They are on the wrong diet. I notice those pups that seem to have a constant  high level of mouthing and biting or who have excessive zoomies or tantrums may benefit from a change in diet. All dogs are individuals and no one diet suits all dogs. Getting the right diet can reduce puppy biting and mouthing if levels are consistently over the top. Speak to your vet about the right diet for your dog and check out www.allaboutdogfood.co.uk to see how your current food rates and whether there might be a more suitable alternative that might suit them better.


They’re teething. Like children, puppies teethe (This ‘phase’ is usually worse between 12 weeks and up to 5/6 months until all of the adult teeth have come in). This makes them want to bite and mouth to relieve the pain and discomfort. They can’t help the urge to bite, but they can learn what to bite. Some also seem to feel this more than others. Provide suitable outlets for this with toys and chews (see below for more information).


They’re defensive biting(also known as passive resistance).Is your puppy trying to tell you something when you ‘handle him’? e.g. wiping paws or putting his harness/collar on or even just stroking him at certain times. Learn to read your puppy’s body language and pick up on the signals your pup is giving you about what he likes and doesn’t like. Then start to train your dog to accept and tolerate, or even enjoy this experience using reward based training.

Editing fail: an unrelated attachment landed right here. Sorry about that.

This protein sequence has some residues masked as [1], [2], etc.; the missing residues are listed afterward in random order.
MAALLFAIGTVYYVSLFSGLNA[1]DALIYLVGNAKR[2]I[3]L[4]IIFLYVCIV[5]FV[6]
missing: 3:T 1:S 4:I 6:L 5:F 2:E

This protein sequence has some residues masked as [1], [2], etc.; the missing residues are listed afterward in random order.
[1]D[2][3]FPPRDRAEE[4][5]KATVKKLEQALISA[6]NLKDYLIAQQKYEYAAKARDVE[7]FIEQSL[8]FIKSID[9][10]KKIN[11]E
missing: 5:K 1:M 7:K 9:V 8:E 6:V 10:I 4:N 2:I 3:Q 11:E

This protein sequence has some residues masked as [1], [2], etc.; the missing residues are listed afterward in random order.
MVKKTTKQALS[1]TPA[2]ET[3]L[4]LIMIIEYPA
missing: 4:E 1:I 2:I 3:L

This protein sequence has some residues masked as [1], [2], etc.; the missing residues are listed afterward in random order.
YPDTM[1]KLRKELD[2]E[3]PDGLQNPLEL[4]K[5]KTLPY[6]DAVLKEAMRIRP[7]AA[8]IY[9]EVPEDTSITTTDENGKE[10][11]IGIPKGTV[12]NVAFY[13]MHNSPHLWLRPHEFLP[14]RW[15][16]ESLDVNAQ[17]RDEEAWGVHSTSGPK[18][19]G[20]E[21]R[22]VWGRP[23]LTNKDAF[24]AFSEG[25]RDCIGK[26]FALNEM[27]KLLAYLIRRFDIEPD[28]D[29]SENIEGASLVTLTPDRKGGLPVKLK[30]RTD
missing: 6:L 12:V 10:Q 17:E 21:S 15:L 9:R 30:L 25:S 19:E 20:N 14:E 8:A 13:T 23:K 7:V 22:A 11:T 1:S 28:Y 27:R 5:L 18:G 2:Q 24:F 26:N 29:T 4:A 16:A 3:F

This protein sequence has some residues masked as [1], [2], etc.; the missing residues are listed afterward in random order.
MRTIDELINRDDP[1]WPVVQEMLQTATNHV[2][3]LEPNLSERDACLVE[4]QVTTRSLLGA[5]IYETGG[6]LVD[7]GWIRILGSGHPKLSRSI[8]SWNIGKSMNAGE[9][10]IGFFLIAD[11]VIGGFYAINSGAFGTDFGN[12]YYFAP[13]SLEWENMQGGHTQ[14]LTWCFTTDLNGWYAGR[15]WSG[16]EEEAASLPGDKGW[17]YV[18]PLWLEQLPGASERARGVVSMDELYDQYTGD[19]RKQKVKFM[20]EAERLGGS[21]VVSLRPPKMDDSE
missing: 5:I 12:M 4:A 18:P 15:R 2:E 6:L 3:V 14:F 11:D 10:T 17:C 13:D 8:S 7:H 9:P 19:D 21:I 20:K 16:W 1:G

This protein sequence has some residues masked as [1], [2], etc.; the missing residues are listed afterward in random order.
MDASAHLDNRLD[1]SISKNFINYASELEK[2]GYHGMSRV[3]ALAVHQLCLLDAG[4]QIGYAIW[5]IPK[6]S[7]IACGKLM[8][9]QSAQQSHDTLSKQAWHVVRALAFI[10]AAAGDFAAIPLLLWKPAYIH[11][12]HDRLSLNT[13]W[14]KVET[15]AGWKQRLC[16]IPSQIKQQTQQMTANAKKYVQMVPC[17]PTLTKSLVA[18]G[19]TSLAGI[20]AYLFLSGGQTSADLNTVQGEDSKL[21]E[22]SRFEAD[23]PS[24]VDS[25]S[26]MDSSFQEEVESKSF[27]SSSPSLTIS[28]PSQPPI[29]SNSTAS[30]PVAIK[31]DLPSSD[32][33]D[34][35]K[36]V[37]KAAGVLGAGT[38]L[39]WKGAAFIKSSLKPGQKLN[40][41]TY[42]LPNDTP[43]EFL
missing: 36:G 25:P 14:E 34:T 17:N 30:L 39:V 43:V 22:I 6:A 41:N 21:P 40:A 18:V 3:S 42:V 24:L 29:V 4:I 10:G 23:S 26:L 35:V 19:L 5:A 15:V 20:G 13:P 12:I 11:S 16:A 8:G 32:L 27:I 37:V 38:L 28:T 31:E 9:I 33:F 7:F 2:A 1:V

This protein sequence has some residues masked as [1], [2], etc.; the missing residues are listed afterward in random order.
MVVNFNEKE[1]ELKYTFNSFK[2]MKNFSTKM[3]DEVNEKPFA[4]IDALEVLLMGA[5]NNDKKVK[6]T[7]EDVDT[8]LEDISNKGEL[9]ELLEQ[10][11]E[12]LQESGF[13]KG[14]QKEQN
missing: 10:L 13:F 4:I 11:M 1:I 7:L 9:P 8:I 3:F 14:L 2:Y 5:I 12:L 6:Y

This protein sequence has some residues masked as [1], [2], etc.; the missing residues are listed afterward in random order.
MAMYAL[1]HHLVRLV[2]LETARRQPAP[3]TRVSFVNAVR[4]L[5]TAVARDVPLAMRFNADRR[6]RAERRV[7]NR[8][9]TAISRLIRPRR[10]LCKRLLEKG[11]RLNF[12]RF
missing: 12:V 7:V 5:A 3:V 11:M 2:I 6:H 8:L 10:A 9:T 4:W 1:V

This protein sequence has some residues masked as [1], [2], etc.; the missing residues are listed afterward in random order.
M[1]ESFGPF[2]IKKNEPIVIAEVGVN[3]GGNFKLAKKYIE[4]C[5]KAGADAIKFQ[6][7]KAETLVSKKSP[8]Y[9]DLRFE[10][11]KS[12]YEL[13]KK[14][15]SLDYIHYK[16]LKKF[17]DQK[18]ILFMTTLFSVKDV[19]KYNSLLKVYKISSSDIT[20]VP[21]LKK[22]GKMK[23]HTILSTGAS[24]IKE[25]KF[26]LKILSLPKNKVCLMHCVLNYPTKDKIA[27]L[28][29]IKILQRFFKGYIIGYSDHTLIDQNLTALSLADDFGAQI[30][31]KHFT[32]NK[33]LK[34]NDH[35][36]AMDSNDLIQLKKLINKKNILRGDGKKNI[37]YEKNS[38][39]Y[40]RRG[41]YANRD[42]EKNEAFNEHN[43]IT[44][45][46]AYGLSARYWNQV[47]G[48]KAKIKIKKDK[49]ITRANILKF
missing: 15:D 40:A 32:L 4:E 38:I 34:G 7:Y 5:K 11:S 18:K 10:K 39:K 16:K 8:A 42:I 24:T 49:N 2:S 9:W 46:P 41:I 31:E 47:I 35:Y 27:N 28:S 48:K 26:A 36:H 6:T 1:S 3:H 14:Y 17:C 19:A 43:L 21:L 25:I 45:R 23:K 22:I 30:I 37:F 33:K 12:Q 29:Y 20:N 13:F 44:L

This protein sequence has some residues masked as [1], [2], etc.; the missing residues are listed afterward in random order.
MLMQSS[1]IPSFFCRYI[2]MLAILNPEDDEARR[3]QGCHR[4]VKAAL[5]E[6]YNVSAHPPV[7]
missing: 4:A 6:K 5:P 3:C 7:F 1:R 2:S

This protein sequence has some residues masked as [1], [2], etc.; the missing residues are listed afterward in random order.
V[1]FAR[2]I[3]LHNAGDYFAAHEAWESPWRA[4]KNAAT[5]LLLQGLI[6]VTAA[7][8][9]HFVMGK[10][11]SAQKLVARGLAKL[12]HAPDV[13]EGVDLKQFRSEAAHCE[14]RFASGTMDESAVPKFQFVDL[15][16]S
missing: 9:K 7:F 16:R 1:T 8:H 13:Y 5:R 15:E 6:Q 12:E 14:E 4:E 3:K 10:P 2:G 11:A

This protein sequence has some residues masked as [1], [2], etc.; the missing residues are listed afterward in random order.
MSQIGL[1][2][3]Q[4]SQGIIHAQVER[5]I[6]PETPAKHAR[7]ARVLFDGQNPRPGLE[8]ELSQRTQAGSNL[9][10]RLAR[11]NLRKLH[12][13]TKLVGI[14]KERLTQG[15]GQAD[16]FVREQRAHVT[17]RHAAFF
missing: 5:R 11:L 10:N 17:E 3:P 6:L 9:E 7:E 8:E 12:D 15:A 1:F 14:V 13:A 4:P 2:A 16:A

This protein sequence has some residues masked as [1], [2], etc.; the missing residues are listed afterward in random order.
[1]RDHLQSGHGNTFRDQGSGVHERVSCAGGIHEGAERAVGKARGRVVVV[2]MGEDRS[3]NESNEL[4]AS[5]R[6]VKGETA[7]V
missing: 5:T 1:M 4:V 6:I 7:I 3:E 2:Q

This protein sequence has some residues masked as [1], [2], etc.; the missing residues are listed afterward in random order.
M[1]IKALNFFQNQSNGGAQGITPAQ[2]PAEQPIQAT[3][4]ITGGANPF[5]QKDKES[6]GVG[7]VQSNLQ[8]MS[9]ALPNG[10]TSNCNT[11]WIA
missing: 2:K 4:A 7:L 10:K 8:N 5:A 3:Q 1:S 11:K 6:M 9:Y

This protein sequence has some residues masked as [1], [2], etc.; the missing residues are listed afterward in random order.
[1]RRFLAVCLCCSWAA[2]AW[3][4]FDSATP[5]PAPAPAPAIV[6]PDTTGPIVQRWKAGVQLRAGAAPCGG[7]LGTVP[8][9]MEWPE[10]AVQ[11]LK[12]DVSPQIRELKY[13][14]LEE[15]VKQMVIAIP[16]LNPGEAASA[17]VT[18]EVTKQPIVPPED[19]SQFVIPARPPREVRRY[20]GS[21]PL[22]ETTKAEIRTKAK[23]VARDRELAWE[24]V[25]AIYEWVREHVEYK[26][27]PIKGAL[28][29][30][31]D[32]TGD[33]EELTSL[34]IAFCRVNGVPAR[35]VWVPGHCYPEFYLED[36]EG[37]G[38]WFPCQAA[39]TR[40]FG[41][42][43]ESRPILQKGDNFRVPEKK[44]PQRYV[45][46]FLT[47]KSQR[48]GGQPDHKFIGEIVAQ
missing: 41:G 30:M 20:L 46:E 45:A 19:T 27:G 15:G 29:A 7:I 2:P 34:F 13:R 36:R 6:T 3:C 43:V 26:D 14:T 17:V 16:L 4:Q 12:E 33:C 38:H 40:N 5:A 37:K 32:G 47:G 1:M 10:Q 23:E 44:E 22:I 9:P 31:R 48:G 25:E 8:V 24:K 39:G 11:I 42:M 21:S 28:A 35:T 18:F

They aren’t getting suitable outlets. To help reduce general mouthing and biting levels ensure you provide physical and mental stimulation through appropriate training, play, sniffy walks, puzzle feeders and games for enrichment e.g. Kong’s and scentwork games. These provide suitable outlets for your puppy’s energy in between regular scheduled sleep.


Jo’s Top Tips for dealing with puppy biting and mouthing:


1.      Redirection. 

Show your puppy what they are allowed to bite. Have several appropriate chew bones for this. I like the Benebone chews (you will need to work out what works best for your pups chewing style) and I have them ready to hand when working with puppies. I suggest you offer this to your pup as soon as they start to mouth you. Hold onto the chew toy whilst they chew at it, allow them to relieve the urge to bite (as soon as you let go of the chew they will likely loose interest). This provides your puppy with an outlet for a natural behaviour and is a positive way to teach them what they are allowed to bite, rather than punishing them for the wrong behaviour over and over again.